An extensive new study has found links between dementia and people who use anticholinergics over a long period of time.
Researchers at the University of East Anglia made the associations after studying the medical records of more than 40,000 patients aged between 65 to 99 who had been diagnosed with dementia between April 2006 and July 2015.
The group were taking larger amounts of anticholinergics – often prescribed for conditions including Parkinson’s, depression and bladder conditions.
The link became apparent after the records were compared with 283,933 people without dementia; researchers also analysed more than 27 million prescriptions.
The research was funded by the Alzheimer’s Society and published in the British Medical Journal.
Anticholinergics work by sending messages across the nervous system to block acetylcholine.
Doctors have said patients currently using the drugs should continue to do so; the benefits of using them are likely to outweigh the risks to current health.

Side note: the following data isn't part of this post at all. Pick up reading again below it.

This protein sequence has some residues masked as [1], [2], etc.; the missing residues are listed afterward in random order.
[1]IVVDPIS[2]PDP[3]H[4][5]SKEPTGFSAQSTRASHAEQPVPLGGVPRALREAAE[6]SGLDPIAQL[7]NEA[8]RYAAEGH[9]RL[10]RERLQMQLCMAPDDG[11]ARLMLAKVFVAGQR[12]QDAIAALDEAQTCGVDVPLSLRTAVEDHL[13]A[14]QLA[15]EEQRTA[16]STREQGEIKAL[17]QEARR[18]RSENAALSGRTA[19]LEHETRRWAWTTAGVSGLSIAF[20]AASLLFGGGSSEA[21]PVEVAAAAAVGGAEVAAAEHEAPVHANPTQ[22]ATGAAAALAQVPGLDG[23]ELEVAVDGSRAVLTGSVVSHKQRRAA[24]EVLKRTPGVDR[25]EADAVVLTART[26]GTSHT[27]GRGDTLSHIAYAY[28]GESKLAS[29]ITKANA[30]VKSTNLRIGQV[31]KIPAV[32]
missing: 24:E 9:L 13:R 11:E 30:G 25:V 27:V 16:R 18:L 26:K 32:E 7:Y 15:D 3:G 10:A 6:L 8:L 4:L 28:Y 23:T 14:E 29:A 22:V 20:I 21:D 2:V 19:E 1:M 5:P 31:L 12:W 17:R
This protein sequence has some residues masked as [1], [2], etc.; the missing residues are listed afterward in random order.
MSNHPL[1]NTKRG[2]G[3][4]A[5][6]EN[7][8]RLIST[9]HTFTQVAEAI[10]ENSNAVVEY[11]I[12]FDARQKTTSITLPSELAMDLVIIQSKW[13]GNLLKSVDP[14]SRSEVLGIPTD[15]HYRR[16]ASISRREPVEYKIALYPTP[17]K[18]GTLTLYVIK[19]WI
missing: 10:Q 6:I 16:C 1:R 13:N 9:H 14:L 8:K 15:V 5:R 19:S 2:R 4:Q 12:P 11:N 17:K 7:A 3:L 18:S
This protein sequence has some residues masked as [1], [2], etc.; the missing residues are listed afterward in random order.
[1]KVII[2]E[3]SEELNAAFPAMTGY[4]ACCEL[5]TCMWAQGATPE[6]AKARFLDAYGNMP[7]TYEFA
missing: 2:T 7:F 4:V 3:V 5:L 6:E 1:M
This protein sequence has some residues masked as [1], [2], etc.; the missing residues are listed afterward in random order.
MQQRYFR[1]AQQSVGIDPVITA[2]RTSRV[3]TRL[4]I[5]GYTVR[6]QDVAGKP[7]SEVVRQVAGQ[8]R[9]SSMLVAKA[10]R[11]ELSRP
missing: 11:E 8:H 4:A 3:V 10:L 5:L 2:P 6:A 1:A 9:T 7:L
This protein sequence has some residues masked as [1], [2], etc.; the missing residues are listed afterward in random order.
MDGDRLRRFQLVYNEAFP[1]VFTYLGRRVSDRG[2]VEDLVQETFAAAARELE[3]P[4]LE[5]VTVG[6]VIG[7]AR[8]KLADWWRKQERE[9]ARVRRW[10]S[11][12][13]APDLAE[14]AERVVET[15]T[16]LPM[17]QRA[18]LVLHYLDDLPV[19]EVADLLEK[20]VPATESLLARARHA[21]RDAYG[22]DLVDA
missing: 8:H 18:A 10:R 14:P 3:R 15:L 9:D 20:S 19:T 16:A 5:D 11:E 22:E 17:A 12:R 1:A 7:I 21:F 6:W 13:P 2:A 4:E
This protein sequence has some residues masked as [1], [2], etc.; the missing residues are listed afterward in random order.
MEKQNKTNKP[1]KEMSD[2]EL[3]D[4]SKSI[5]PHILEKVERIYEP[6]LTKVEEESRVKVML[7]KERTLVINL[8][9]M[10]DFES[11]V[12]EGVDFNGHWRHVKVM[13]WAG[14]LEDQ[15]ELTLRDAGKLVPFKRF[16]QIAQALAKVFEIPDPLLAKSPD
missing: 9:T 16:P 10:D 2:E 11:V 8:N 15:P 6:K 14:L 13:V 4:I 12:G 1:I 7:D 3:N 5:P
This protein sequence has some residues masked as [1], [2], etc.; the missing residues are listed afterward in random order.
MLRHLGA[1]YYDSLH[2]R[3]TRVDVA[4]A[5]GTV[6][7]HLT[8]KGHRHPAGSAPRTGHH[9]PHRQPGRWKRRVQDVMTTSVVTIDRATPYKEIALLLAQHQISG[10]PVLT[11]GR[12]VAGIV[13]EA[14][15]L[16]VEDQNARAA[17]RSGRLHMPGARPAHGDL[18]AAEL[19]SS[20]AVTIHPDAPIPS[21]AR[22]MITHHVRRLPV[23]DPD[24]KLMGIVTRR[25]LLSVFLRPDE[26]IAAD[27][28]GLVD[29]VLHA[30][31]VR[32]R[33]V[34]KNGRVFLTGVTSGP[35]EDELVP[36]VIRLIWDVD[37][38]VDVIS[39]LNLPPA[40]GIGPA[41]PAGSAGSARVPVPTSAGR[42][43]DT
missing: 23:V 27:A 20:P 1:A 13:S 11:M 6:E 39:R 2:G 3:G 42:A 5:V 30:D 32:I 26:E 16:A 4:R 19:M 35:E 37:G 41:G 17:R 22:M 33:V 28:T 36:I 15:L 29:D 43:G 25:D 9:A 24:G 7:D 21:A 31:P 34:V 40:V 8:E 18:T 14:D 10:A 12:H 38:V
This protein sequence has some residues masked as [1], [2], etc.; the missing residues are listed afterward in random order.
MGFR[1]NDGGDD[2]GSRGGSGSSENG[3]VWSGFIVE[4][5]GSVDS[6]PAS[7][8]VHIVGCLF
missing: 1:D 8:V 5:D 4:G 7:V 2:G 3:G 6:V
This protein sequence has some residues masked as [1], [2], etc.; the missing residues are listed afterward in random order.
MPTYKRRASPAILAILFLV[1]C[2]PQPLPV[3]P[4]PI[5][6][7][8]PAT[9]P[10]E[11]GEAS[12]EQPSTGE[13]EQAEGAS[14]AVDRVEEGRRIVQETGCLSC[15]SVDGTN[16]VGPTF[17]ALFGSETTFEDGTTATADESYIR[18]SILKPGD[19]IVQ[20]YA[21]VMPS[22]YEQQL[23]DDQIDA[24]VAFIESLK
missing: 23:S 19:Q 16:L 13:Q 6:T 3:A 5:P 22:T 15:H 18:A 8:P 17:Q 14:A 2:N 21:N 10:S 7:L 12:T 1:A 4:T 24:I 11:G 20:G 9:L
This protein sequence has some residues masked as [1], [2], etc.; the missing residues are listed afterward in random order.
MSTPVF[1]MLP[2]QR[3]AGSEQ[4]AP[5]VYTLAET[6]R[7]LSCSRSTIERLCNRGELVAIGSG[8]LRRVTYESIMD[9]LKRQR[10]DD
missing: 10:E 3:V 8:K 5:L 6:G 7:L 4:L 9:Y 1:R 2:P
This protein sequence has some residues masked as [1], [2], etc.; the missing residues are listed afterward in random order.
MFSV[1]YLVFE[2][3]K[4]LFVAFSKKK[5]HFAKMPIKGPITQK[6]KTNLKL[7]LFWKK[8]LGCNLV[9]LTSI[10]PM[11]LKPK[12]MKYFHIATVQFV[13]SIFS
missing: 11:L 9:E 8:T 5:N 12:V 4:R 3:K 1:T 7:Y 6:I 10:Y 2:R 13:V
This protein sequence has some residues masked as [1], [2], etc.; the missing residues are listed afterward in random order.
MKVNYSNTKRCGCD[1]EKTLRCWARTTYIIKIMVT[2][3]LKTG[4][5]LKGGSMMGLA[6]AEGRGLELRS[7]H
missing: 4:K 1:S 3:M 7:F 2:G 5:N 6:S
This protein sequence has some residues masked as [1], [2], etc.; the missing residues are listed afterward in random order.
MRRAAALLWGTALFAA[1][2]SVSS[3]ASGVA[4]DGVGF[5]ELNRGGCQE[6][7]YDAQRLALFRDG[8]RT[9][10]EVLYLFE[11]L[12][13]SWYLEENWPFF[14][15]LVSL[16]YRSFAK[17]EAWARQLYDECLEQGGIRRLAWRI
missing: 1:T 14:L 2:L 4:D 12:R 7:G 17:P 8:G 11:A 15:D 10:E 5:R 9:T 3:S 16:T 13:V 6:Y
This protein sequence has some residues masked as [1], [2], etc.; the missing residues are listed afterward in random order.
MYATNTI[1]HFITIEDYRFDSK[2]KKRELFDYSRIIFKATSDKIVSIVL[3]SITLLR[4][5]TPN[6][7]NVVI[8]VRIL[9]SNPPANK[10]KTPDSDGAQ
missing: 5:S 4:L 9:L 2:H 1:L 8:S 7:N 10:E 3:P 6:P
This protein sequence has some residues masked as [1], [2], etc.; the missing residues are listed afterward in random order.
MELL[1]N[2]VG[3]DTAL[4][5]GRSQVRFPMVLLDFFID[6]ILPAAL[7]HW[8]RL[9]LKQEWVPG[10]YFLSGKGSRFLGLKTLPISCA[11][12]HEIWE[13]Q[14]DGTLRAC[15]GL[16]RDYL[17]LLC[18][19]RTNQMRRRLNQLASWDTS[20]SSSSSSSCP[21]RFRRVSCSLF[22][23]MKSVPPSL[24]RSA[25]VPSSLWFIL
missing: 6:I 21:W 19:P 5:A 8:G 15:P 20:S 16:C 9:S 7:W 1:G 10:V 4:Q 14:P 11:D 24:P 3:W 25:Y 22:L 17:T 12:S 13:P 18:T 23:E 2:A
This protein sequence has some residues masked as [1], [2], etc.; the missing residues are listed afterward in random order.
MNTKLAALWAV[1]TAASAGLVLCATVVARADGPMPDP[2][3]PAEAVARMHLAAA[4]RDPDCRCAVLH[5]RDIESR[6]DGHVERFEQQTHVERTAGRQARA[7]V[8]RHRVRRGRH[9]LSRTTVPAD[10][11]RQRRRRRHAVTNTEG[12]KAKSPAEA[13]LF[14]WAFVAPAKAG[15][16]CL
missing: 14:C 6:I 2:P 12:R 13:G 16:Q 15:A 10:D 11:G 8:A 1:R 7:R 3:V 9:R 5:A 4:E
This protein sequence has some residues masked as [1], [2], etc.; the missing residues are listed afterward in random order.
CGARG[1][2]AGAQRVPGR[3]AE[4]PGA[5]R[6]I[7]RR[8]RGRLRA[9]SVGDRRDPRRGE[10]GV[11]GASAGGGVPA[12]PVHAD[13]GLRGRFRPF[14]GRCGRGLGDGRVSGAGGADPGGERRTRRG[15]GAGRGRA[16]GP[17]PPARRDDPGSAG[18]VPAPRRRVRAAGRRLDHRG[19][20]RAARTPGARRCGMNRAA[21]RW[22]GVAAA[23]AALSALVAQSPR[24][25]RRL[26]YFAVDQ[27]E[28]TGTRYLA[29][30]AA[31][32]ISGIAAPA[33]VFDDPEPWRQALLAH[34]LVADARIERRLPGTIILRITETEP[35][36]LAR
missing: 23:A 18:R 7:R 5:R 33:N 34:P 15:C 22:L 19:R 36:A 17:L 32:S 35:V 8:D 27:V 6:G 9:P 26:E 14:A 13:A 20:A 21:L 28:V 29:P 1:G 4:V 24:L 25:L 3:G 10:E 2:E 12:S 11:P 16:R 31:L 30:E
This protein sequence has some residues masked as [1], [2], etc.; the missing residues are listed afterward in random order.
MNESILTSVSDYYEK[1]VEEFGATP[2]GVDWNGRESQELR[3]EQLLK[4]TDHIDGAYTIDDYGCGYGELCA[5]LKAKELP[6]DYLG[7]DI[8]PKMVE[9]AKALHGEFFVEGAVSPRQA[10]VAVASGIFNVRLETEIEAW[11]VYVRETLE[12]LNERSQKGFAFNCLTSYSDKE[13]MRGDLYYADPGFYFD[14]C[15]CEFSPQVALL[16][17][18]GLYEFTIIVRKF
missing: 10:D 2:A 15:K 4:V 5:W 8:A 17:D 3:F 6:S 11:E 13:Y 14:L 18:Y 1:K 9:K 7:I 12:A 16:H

The medicines are also used to treat short-term conditions including travel nausea and hayfever – although researchers found no risk to people using anticholinergics for these conditions.
Dr Ian Maidment, from Aston University, advised against panic among patients, he told the BBC: “Don’t do anything suddenly. Don’t stop taking your medication. As a patient, if you are concerned about it, go and speak to your doctor or your pharmacist. You don’t have to see them urgently.”
Alzheimer’s Research UK research director Dr Carol Routledge said: “The study didn’t investigate what might cause this link between anticholinergics and dementia risk, and researchers will need to build on these findings in future studies.”